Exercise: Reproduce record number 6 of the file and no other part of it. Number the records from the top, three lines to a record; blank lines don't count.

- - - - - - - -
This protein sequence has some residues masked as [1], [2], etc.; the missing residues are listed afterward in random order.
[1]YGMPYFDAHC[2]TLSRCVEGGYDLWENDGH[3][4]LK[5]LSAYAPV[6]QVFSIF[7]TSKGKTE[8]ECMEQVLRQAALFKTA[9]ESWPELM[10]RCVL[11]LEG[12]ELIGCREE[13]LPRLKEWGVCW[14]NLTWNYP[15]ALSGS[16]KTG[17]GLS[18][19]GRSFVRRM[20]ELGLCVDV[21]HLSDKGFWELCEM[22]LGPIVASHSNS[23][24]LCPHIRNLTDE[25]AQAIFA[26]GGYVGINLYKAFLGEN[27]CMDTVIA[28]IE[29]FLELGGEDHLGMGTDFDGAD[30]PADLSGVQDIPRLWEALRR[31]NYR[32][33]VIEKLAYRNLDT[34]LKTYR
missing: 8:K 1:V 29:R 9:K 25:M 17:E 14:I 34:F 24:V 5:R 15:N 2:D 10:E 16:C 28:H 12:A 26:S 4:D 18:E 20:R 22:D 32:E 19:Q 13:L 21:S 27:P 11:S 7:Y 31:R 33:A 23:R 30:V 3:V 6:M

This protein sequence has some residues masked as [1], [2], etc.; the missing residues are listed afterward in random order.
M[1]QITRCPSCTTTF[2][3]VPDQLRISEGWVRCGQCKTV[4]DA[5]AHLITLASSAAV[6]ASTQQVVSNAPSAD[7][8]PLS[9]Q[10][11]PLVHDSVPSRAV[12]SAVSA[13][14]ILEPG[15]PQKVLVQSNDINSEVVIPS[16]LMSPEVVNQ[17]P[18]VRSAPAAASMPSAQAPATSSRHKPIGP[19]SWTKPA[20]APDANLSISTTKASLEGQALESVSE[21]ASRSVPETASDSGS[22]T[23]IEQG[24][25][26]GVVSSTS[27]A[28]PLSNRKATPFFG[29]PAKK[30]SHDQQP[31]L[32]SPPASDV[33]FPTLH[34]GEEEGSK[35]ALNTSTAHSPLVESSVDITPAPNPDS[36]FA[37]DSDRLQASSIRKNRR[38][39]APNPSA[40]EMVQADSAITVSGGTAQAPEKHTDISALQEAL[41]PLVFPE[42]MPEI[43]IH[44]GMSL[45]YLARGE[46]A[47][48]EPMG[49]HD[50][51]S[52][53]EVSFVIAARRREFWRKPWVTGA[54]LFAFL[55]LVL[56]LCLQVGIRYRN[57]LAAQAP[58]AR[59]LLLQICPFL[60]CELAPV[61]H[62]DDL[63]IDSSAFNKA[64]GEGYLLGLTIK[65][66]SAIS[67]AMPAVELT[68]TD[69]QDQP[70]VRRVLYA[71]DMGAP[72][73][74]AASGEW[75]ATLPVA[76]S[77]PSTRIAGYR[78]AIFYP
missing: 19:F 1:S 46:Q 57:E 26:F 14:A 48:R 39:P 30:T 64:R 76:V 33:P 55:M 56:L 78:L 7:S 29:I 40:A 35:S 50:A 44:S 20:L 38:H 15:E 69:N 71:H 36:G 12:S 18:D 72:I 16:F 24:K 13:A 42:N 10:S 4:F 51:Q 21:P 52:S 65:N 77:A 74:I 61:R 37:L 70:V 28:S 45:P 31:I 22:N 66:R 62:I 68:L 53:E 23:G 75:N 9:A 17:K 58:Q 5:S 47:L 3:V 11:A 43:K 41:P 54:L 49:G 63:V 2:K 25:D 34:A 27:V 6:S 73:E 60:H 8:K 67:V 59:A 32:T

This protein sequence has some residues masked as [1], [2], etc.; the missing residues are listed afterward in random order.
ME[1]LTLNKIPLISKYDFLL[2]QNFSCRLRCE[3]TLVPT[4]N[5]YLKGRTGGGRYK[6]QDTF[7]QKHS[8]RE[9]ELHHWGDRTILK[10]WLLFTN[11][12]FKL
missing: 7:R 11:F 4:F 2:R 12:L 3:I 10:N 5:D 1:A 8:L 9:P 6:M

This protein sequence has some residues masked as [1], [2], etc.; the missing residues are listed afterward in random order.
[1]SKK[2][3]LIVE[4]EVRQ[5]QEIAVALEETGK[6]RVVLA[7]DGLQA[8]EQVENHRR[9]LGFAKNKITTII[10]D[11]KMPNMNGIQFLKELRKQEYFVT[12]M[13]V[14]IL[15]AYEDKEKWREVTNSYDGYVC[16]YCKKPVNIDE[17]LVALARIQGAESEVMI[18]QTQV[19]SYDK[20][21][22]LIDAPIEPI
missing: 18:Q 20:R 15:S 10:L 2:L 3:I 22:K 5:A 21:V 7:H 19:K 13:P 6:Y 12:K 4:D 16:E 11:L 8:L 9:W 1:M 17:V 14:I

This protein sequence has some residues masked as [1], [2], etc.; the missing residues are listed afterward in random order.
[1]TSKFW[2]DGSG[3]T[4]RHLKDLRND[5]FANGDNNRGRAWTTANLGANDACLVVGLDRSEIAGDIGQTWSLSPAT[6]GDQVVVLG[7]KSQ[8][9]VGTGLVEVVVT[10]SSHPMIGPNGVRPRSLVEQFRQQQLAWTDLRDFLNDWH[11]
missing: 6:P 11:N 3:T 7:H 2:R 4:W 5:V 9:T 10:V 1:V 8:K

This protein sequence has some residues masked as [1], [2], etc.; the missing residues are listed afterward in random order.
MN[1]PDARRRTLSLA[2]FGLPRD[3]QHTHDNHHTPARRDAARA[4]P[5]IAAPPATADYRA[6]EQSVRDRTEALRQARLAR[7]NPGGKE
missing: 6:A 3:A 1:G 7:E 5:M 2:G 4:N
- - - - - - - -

This protein sequence has some residues masked as [1], [2], etc.; the missing residues are listed afterward in random order.
MN[1]PDARRRTLSLA[2]FGLPRD[3]QHTHDNHHTPARRDAARA[4]P[5]IAAPPATADYRA[6]EQSVRDRTEALRQARLAR[7]NPGGKE
missing: 6:A 3:A 1:G 7:E 5:M 2:G 4:N